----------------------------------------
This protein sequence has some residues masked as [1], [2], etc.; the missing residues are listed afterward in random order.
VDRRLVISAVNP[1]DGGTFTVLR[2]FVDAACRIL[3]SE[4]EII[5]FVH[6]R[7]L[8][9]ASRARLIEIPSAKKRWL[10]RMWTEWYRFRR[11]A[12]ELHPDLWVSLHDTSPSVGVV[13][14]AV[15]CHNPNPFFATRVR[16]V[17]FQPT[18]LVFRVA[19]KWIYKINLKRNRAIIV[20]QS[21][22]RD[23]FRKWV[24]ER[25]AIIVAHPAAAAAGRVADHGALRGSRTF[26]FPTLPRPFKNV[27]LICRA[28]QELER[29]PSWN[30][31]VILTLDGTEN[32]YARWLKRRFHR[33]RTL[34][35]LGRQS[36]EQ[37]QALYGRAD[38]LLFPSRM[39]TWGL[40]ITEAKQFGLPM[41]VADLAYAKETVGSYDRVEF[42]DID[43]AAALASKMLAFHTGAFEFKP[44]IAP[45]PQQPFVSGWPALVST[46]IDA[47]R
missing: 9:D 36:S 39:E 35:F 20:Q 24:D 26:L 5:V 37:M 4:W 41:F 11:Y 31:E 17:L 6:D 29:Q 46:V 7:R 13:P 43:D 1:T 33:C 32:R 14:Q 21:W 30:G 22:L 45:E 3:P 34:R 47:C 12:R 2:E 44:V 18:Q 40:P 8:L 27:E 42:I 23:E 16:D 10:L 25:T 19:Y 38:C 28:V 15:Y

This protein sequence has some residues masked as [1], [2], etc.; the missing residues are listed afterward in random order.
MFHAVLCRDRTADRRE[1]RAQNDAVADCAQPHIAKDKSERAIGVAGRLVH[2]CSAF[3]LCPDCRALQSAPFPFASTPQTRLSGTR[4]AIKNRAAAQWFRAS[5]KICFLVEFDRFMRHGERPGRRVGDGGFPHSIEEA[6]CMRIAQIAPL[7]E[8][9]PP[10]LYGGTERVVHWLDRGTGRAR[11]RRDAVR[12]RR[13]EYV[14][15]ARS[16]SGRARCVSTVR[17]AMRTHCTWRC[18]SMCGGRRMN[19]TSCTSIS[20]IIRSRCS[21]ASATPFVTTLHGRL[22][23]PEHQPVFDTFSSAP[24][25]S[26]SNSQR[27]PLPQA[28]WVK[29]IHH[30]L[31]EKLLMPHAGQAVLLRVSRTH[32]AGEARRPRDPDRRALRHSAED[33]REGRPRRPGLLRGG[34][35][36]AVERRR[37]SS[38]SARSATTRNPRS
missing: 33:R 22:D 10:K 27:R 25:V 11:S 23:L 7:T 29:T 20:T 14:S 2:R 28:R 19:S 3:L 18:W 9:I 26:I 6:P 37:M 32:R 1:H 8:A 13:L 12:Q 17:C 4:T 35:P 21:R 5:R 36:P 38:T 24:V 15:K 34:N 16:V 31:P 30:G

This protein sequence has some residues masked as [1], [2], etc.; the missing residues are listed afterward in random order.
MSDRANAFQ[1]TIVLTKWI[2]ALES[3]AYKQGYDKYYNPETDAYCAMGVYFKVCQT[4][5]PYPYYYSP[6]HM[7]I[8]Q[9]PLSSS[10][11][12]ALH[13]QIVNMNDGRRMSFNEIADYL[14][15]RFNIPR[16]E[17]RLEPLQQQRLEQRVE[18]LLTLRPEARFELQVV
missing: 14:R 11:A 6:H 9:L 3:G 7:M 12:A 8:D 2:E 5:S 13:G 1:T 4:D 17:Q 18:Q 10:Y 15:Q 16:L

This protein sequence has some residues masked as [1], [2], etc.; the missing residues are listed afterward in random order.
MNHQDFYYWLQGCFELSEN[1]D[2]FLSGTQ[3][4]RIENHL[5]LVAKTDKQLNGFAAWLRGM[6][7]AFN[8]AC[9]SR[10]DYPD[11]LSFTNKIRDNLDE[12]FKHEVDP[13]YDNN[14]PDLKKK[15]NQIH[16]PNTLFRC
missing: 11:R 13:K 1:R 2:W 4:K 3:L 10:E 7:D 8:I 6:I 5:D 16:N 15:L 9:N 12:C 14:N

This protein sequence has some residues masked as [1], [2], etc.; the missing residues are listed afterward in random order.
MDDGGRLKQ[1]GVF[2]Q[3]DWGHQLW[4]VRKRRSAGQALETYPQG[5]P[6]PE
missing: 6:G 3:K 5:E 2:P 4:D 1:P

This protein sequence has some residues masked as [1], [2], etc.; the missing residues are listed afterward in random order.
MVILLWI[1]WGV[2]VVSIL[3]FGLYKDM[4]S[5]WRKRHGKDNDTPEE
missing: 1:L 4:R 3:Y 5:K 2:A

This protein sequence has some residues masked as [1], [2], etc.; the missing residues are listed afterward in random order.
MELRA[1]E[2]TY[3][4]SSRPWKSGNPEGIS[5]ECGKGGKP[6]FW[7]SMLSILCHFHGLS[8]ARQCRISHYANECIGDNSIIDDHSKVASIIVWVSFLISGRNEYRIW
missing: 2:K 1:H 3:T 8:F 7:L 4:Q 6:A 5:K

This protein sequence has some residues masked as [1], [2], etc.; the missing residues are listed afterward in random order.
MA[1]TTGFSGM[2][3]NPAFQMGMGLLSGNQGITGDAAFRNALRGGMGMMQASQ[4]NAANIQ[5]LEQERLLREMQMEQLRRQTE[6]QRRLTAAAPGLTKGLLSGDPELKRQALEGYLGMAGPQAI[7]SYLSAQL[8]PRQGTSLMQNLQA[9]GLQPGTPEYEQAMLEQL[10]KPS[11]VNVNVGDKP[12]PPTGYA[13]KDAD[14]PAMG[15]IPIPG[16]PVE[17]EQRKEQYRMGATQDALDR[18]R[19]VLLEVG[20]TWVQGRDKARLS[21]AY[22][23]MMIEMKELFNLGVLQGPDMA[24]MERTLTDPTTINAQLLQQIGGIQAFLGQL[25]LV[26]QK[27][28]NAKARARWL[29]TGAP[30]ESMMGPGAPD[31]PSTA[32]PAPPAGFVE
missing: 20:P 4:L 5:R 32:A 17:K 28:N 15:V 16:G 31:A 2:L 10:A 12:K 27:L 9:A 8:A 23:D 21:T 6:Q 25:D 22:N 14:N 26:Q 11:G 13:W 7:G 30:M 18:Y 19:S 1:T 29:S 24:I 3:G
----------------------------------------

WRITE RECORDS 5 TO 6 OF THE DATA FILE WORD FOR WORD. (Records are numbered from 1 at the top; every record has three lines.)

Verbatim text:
This protein sequence has some residues masked as [1], [2], etc.; the missing residues are listed afterward in random order.
MDDGGRLKQ[1]GVF[2]Q[3]DWGHQLW[4]VRKRRSAGQALETYPQG[5]P[6]PE
missing: 6:G 3:K 5:E 2:P 4:D 1:P

This protein sequence has some residues masked as [1], [2], etc.; the missing residues are listed afterward in random order.
MVILLWI[1]WGV[2]VVSIL[3]FGLYKDM[4]S[5]WRKRHGKDNDTPEE
missing: 1:L 4:R 3:Y 5:K 2:A